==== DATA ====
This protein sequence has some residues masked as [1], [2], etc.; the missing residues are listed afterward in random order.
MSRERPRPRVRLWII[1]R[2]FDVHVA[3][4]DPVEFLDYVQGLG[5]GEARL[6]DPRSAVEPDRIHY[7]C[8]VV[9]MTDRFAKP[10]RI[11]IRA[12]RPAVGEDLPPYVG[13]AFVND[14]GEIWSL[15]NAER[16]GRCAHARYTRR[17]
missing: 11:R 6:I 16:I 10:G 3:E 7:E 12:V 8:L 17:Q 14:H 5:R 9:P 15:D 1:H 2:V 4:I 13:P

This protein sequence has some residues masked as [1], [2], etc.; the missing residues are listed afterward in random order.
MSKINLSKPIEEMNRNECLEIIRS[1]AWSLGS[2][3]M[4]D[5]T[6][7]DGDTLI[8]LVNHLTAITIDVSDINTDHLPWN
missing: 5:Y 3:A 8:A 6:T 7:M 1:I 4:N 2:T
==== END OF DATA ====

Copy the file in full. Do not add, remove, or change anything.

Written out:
This protein sequence has some residues masked as [1], [2], etc.; the missing residues are listed afterward in random order.
MSRERPRPRVRLWII[1]R[2]FDVHVA[3][4]DPVEFLDYVQGLG[5]GEARL[6]DPRSAVEPDRIHY[7]C[8]VV[9]MTDRFAKP[10]RI[11]IRA[12]RPAVGEDLPPYVG[13]AFVND[14]GEIWSL[15]NAER[16]GRCAHARYTRR[17]
missing: 11:R 6:I 16:I 10:G 3:E 7:E 12:V 8:L 17:Q 14:H 5:R 9:P 15:D 1:H 2:V 4:I 13:P

This protein sequence has some residues masked as [1], [2], etc.; the missing residues are listed afterward in random order.
MSKINLSKPIEEMNRNECLEIIRS[1]AWSLGS[2][3]M[4]D[5]T[6][7]DGDTLI[8]LVNHLTAITIDVSDINTDHLPWN
missing: 5:Y 3:A 8:A 6:T 7:M 1:I 4:N 2:T